Eric Malley, the founder and former CEO of private equity investment firm MG Capital Management, has pleaded guilty to securities fraud for running a real estate investment scam that tricked 335 investors into forking over an estimated $58 million.
In 2014, Malley started a real estate investment fund called MG Capital Management Residential Fund III, and three years later he launched MG Capital Management Residential Fund IV. According to the allegations against Malley listed in court documents, he promised investors they would be able to own an equity interest in hundreds of income-producing luxury properties throughout Manhattan. He also boasted about having a debt-free investment strategy that was based on sophisticated proprietary analytics he had developed during his career in real estate.
In addition to telling investors that the funds were debt free, he also told them that the properties held by the fund were mainly leased to companies, which purportedly included a prominent tech company and a well-known university.
“Contrary to his claims that the funds were debt-free, Malley had in fact mortgaged multiple properties held by the funds,” according to the complaint. “And the vast majority of properties held by the funds were leased to individuals, rather than corporate tenants.”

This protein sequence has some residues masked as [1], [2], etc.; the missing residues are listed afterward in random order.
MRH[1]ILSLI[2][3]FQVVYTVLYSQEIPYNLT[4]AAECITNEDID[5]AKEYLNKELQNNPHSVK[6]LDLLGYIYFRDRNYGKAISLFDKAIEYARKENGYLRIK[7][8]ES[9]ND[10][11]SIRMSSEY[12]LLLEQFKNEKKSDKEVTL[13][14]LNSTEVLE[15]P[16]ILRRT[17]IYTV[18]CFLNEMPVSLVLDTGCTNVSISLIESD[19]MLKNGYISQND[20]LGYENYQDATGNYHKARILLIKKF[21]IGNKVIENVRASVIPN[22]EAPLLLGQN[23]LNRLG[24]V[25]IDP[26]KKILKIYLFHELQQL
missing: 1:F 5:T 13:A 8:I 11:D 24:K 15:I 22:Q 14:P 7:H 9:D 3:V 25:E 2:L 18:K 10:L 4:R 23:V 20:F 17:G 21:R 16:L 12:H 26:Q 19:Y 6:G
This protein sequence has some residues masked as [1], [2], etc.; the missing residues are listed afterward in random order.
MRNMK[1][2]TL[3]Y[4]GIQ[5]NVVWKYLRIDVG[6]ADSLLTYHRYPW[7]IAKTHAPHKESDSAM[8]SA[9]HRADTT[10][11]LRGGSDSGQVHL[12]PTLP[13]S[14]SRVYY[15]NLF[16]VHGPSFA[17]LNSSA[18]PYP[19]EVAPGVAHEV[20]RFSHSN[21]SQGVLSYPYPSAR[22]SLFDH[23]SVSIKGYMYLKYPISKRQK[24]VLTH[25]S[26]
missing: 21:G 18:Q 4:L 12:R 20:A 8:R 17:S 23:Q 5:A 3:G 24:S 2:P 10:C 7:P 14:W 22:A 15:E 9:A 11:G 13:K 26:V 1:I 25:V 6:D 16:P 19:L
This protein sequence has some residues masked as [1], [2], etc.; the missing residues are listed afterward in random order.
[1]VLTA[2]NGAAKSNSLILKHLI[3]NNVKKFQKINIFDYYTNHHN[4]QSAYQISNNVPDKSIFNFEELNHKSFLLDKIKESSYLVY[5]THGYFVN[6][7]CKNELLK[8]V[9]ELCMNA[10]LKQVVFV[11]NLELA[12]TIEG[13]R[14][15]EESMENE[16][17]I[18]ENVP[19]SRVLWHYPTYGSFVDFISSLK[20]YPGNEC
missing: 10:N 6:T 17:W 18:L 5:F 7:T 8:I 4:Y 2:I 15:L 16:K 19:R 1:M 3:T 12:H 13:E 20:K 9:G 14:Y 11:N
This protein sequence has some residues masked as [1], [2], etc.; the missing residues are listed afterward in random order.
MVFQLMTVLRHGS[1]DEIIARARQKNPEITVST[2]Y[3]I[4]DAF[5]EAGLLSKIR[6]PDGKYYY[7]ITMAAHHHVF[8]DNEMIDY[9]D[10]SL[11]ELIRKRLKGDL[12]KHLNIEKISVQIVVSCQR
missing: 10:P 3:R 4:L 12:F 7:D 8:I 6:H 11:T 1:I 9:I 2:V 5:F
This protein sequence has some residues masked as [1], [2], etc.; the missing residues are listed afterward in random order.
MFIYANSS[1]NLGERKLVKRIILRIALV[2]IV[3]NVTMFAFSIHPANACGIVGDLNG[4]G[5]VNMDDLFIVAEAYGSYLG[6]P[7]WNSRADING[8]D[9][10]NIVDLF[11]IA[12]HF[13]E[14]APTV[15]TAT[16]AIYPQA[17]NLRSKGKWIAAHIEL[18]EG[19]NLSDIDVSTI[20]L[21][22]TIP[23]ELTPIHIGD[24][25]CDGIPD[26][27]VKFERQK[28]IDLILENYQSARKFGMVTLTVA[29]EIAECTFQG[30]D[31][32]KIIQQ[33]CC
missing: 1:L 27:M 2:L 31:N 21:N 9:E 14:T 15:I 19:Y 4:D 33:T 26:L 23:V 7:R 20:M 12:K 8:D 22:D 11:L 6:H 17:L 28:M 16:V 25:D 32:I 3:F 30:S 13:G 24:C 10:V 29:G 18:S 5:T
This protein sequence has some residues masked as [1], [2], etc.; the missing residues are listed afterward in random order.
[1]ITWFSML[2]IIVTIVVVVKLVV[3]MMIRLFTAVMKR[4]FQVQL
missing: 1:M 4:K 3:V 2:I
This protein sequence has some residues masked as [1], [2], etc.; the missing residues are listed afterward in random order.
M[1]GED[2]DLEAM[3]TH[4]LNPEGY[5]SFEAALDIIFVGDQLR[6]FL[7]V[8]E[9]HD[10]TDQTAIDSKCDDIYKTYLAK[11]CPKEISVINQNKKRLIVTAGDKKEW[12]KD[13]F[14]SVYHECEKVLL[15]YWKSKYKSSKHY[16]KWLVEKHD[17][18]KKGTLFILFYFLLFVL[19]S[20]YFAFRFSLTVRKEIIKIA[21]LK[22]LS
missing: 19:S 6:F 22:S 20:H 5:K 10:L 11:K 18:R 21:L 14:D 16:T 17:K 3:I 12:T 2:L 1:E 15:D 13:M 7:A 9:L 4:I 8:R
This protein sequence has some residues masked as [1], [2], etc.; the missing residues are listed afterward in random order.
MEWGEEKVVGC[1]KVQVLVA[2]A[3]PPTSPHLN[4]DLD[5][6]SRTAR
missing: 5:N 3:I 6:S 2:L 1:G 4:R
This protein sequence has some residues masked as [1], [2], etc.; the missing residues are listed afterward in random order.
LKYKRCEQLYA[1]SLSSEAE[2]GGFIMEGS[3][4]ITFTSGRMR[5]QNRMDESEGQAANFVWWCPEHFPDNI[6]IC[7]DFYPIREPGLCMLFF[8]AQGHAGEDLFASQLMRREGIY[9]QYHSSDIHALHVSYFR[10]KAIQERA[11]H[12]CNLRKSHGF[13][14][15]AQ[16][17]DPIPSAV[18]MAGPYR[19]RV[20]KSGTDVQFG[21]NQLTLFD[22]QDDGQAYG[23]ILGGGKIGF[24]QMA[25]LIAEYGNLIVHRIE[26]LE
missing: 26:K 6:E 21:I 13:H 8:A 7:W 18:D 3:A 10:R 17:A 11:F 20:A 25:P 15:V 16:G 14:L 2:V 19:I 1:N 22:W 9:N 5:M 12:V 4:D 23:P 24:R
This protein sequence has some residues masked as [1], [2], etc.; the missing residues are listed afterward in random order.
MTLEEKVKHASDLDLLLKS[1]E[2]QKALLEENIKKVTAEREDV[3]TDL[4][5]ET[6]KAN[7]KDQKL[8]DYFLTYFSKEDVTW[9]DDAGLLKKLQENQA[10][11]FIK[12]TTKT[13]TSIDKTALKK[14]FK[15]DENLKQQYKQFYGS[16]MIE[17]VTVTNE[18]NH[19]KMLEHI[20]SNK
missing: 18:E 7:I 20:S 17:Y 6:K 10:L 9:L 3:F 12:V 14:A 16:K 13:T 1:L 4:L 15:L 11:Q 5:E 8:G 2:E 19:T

Malley also told investors that the fund’s predecessors, which he referred to as fund I and fund II, were extremely successful. However, as it turned out, the performance and even the existence of the first two funds “were largely fabricated,” the complaint said.
The US Attorney’s Office for the Southern District of New York said that while the funds lost millions of dollars, Malley distributed at least $278,000 to himself in his role as general partner in connection with Fund III, and did not disclose Fund IV’s losses until approximately two years after it launched.
“As Eric Malley has now admitted, he lied to his victims to induce them to invest approximately $58 million in his investment funds, promising victims they would reap the benefits of owning equity in Manhattan real estate and falsely touting his prior experience,” US Attorney for the Southern District of New York Audrey Strauss said in a statement. “Those lies continued for years, all while Malley enriched himself.”
Malley, 50, faces a maximum potential sentence of 20 years in prison for the one count of securities fraud. He is set to be sentenced in September.